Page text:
2019.09.27 Edoardo Bruni: making music means living

I would like to begin this brief portrait of Edoardo Bruni with one of Bruno Maderna’s thoughts: “Making music means living. Living like a man, not like a vegetable. […] Many composers that are famous nowadays are unfortunately already dead without realising it. […] Others who appeared to be dead suddenly reawaken and produce living works […]”. If you would like to read the full text from which these lines come, you can find it in Bruno Maderna, “Composition in three movements”, 1954, edited by Edoardo Bruni, published by Suvini Zerboni, Milan 2008, p. VI. I have chosen this quotation because I am convinced that these few words by Maderna, written in the programme notes of the concert on 8th January 1954, when Composition in three movements was performed, sum up the editor of the critical work: for Edoardo Bruni, in fact, “Making music means living”.

He started studying music playing the piano and went through all the learning stages carefully and thoroughly; he soon began composing, attending composition classes held by a wide range of teachers active in prestigious schools throughout Europe; at the same time he studied the history and philosophy of music and the society in which it was composed, combining it with the languages of the countries where he completed his musical education; shortly after, he began to teach the various aspects of music and its theories at various levels.

It can be said that Edoardo Bruni has done all the “trades” possible in music, even being a philologist, which is usually a fairly exclusive one. I met him as a PhD student in co-tutorship between the Universities of Trento and Paris IV and I appreciated his seriousness and tenacity in research and his ability to get to the bottom of problems without being satisfied with the initial results. But while I was following his path in theoretical research, I realized that this was not the only objective for him, but that, along with the theoretical side, living in music required the practical element of sound: concert performances and composing.

When we had finished our Italian-French Doctorate, our paths took different directions: while he continued to be fully involved in live music, I concentrated on research and I was content to follow him in music as a member of the audience at some of his events. I should say straight away that it is not easy to follow a person who lives so deeply in music and especially in “his” music, also because – according to his own reconstruction of the facts – his “way” of understanding music has gradually been refined throughout four phases.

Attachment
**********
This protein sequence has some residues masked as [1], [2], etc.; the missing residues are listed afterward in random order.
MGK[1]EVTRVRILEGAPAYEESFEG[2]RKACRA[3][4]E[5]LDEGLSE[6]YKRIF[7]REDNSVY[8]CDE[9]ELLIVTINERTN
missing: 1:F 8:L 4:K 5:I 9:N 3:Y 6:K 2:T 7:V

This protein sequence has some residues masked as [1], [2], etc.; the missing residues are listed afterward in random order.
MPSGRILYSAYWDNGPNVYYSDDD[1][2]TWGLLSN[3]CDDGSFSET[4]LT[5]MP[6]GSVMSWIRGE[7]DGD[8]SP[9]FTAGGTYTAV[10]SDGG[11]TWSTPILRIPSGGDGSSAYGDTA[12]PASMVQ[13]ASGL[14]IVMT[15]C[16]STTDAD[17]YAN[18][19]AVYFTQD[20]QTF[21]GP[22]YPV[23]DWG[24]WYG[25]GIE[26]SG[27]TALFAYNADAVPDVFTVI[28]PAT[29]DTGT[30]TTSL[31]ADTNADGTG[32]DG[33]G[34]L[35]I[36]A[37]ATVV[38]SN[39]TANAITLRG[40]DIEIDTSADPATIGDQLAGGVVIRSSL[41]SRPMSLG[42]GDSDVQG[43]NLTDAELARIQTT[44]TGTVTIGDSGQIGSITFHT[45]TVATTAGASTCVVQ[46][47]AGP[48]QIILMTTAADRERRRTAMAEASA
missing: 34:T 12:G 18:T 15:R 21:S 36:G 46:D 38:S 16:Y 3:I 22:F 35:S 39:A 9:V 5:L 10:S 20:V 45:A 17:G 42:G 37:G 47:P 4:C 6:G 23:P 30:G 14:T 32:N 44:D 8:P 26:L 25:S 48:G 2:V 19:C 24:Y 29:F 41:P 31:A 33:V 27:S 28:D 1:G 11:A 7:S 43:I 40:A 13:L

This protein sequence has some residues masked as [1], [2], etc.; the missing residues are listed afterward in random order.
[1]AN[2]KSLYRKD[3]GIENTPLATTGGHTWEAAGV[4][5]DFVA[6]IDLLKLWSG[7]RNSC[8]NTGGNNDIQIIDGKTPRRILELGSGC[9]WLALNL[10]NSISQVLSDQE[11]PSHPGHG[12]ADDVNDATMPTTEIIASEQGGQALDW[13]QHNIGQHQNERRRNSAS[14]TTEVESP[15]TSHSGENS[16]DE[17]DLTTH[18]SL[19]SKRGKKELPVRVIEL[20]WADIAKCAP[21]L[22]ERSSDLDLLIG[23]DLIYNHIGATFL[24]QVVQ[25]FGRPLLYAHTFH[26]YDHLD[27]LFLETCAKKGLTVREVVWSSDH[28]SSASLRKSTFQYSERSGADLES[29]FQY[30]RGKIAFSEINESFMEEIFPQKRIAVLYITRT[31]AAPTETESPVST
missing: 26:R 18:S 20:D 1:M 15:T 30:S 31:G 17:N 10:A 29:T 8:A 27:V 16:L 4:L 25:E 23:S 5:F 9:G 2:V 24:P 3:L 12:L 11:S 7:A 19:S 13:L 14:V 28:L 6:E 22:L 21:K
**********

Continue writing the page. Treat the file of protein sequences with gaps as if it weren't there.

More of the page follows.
Nel 1992 Bruni comincia a comporre utilizzando il linguaggio e le tecniche dei grandi compositori su cui si era formato, non certo coll’intento di comporre “esercizi di stile” ma perché non considerava esaurite le potenzialità espressive di quegli strumenti linguistici.

In 1992 Bruni began to compose using the language and techniques of the great composers he had studied, certainly not with the intention of composing just “stylistic exercises” but because he did not consider the expressive potential of these linguistic tools to be exhausted.

A few years later Bruni felt the need to get away from the romantic style and began to explore a path through apparently opposing concepts, which even today determine his choices. Synthesizing the cognitive relationship between music and the world in the opposite “modes” of “irrational – subconscious – subjective” versus “rational – conscious – objective”, we see him drawing closer to music characterized by a less definite relationship with the external world, articulated in an expressionistic and sometimes atonal sonority.

In the first decade of the second millennium, Bruni chose his own aesthetic-compositional path when faced with the two choices offered by the contemporary scene: was music moving towards a newfound ingenuity, or towards the expression of the malaise of existence itself? Discarding both options, Bruni refined his linguistic “Modes” by intensifying chromaticism, but at the same time lightening the impact on the listener with the insertion of modal scalar elements.

Thus we come to the present, the second decade of the 21st century, which sees Bruni clarifying his highly personalised style, characterized by the use of a pan-modal language, which is at the basis of a larger project not only of compositional technique, but of a vision of the world: the ARS MODI project – L’ARTE DEL MODO. This synthesizes, on the one hand, a precise aesthetic-philosophical concept through the manifesto of cathartic music, and on the other, a personal scientific approach to musical language through the technique of pan-modality.

I hope that the attentive listener will find in the Bruni of today the results of a rich, but individual and distinct journey.

Rossana Dalmonte